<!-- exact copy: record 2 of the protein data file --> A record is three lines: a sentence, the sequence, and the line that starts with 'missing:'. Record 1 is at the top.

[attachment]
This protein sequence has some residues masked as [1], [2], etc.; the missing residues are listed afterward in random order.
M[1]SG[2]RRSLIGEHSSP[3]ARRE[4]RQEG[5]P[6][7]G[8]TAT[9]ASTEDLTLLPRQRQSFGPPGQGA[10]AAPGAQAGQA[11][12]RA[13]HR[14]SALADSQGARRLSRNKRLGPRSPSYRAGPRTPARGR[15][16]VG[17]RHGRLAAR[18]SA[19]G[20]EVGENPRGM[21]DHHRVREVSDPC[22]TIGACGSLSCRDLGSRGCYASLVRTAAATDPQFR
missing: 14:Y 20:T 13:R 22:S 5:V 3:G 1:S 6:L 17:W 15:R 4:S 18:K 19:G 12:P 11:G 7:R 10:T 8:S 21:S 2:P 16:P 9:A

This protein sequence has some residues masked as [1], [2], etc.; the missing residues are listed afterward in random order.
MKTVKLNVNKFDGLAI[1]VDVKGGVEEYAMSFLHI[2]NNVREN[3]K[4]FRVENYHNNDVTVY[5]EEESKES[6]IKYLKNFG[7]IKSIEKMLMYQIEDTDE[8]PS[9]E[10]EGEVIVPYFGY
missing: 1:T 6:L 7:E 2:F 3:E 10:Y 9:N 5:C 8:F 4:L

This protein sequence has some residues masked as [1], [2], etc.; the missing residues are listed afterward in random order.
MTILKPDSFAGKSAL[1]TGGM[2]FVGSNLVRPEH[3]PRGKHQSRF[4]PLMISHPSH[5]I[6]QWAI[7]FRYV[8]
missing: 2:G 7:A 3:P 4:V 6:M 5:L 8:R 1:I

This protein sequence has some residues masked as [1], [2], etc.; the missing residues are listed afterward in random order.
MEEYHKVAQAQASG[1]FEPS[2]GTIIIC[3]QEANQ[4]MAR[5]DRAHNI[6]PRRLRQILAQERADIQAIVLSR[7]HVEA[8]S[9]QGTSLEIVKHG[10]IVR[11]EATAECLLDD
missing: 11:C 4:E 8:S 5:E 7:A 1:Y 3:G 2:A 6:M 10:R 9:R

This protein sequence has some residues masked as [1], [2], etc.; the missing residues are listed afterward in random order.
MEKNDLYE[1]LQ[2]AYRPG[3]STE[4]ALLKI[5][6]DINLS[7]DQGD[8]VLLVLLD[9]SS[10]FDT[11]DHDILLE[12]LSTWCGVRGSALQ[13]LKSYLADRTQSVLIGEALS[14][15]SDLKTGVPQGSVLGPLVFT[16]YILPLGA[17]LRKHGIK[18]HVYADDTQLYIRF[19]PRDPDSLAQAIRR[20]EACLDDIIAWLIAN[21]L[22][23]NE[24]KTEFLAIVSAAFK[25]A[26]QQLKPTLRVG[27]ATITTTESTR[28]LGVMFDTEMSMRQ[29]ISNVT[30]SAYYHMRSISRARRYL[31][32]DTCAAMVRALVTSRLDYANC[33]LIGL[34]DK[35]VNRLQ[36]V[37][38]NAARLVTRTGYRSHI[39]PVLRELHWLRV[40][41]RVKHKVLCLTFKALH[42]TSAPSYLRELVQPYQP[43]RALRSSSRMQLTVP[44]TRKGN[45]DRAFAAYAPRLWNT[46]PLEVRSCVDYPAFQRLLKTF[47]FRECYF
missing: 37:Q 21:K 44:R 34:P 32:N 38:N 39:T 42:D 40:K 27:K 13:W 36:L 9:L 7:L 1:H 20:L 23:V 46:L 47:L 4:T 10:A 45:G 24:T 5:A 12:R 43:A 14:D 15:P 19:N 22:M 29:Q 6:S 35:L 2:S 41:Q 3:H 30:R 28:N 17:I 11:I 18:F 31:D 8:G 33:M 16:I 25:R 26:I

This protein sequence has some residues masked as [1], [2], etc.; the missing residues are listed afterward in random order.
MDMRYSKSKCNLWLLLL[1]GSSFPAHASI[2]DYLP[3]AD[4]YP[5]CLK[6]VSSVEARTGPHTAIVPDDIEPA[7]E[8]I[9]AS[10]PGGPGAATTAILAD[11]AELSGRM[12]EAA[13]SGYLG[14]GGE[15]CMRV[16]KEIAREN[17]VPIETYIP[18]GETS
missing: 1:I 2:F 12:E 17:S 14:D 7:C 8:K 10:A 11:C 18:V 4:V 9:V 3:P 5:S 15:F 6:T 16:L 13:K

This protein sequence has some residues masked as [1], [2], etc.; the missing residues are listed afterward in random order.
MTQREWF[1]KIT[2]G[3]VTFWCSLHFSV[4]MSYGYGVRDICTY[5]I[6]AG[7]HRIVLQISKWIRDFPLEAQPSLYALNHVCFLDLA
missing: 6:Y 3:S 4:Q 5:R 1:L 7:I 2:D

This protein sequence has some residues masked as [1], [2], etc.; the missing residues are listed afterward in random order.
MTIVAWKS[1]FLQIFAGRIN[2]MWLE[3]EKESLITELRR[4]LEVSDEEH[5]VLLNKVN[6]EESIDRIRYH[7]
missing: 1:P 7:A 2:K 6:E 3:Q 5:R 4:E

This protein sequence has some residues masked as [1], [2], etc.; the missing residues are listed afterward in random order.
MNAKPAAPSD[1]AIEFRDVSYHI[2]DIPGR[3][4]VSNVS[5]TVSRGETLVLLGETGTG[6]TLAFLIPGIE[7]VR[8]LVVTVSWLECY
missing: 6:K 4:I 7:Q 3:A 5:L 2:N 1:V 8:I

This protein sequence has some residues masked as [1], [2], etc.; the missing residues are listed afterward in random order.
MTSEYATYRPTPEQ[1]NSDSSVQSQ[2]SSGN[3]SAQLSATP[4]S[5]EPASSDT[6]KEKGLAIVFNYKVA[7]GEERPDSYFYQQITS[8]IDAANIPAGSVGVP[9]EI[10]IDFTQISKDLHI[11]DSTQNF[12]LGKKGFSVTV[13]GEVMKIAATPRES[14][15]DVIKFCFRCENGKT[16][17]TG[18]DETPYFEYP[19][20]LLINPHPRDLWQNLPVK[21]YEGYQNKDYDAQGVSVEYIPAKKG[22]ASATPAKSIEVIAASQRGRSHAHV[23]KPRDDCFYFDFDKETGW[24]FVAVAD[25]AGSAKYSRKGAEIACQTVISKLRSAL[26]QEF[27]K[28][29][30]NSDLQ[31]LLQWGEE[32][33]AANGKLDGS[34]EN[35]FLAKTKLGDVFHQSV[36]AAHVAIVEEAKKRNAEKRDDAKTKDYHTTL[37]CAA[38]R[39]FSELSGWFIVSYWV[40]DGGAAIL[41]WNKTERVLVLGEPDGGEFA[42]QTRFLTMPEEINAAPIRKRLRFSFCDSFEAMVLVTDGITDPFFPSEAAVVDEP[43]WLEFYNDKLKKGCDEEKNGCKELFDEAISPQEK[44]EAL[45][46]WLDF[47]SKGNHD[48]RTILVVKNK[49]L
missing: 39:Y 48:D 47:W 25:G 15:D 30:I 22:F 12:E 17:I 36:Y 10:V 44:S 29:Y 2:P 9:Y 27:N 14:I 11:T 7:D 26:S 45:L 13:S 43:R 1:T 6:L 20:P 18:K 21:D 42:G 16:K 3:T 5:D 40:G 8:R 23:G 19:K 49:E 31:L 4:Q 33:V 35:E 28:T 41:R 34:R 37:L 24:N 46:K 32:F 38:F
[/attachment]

This protein sequence has some residues masked as [1], [2], etc.; the missing residues are listed afterward in random order.
MKTVKLNVNKFDGLAI[1]VDVKGGVEEYAMSFLHI[2]NNVREN[3]K[4]FRVENYHNNDVTVY[5]EEESKES[6]IKYLKNFG[7]IKSIEKMLMYQIEDTDE[8]PS[9]E[10]EGEVIVPYFGY
missing: 1:T 6:L 7:E 2:F 3:E 10:Y 9:N 5:C 8:F 4:L